Compile the data import GUI (requires GTK+2.0). This will create shp2pgsql-gui graphical interface to shp2pgsql.
If you obtained PostGIS from the SVN repository , the first step is really to run the script
This script will generate the configure script that in turn is used to customize the intallation of PostGIS.
If you instead obtained PostGIS as a tarball, running ./autogen.sh is not necessary as configure has already been generated.
Once the Makefile has been generated, building PostGIS is as simple as running
The last line of the output should be "
PostGIS was built
successfully. Ready to install."
As of PostGIS v1.4.0, all the functions have comments generated from the documentation. If you wish to install these comments into your spatial databases later, run the command
If you wish to test the PostGIS build, run
The above command will run through various checks and regression tests using the generated library against an actual PostgreSQL database.
If you configured PostGIS using non-standard PostgreSQL, GEOS, or Proj4 locations, you may need to add their library locations to the LD_LIBRARY_PATH environment variable.
Currently, the make check relies on the
If successful, the output of the test should be similiar to the following:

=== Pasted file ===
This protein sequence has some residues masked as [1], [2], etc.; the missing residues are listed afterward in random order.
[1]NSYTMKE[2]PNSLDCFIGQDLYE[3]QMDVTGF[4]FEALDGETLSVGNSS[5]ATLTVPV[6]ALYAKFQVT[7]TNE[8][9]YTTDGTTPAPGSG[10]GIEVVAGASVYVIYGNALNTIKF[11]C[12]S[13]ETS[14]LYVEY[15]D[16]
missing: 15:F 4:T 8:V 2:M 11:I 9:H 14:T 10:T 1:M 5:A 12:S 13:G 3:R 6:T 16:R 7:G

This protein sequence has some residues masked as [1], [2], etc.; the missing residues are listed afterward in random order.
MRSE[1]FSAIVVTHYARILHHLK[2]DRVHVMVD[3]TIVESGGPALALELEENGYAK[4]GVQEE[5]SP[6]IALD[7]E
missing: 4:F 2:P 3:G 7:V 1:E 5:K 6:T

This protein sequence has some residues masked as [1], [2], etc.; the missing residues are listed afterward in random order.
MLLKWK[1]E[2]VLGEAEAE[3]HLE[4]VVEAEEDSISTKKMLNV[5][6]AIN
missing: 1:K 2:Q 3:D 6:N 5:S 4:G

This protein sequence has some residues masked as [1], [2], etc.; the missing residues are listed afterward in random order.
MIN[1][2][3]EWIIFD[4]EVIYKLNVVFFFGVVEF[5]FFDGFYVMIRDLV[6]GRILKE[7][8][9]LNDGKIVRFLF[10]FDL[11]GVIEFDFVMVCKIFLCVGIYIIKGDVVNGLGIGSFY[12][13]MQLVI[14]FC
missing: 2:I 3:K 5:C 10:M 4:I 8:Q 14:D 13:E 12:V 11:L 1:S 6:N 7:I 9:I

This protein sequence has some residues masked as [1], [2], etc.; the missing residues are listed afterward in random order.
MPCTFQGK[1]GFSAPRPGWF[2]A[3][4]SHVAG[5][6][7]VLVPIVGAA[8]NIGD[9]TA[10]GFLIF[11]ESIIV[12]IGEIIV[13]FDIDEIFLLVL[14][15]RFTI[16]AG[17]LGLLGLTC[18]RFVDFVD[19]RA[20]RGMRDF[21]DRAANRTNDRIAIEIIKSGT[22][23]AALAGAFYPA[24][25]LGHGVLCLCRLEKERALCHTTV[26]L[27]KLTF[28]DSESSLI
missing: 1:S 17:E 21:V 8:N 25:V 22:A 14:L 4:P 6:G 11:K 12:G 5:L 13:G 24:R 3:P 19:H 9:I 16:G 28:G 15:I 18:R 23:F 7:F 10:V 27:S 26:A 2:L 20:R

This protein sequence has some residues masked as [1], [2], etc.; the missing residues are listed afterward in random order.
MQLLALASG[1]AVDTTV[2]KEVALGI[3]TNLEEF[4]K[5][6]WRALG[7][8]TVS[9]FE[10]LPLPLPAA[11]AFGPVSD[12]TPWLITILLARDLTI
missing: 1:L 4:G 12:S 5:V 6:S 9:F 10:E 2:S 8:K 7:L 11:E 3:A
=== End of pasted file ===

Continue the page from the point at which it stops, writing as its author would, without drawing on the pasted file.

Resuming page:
CUnit - A Unit testing framework for C - Version 2.1-0 http://cunit.sourceforge.net/ Suite: PostGIS Computational Geometry Suite Test: test_lw_segment_side() ... passed Test: test_lw_segment_intersects() ... passed Test: test_lwline_crossing_short_lines() ... passed Test: test_lwline_crossing_long_lines() ... passed Test: test_lwpoint_set_ordinate() ... passed Test: test_lwpoint_get_ordinate() ... passed Test: test_lwpoint_interpolate() ... passed Test: test_lwline_clip() ... passed Test: test_lwline_clip_big() ... passed Test: test_lwmline_clip() ... passed Test: test_geohash_point() ... passed Test: test_geohash_precision() ... passed Test: test_geohash() ... passed Suite: PostGIS Measures Suite Test: test_mindistance2d_recursive_tolerance() ... passed --Run Summary: Type Total Ran Passed Failed suites 2 2 n/a 0 tests 14 14 14 0 asserts 84 84 84 0 Creating spatial db postgis_reg TMPDIR is /tmp/pgis_reg_15328 PostgreSQL 8.3.7 on i686-pc-linux-gnu, compiled by GCC gcc (GCC) 4.1.2 20080704 (Red Hat 4.1.2-44) Postgis 1.4.0SVN - 2009-05-25 20:21:55 GEOS: 3.1.0-CAPI-1.5.0 PROJ: Rel. 4.6.1, 21 August 2008 Running tests loader/Point.............. ok loader/PointM.............. ok loader/PointZ.............. ok loader/MultiPoint.............. ok loader/MultiPointM.............. ok loader/MultiPointZ.............. ok loader/Arc.............. ok loader/ArcM.............. ok loader/ArcZ.......... ok loader/Polygon.............. ok loader/PolygonM.............. ok loader/PolygonZ.............. ok regress. ok regress_index. ok regress_index_nulls. ok lwgeom_regress. ok regress_lrs. ok removepoint. ok setpoint. ok simplify. ok snaptogrid. ok affine. ok wkt. ok measures. ok long_xact. ok ctors. ok sql-mm-serialize. ok sql-mm-circularstring. ok sql-mm-compoundcurve. ok sql-mm-curvepoly. ok sql-mm-general. ok sql-mm-multicurve. ok sql-mm-multisurface. ok geojson. ok gml. ok svg. ok kml. ok regress_ogc. ok regress_bdpoly. ok regress_proj. ok regress_ogc_cover. ok regress_ogc_prep. ok Run tests: 42 Failed: 0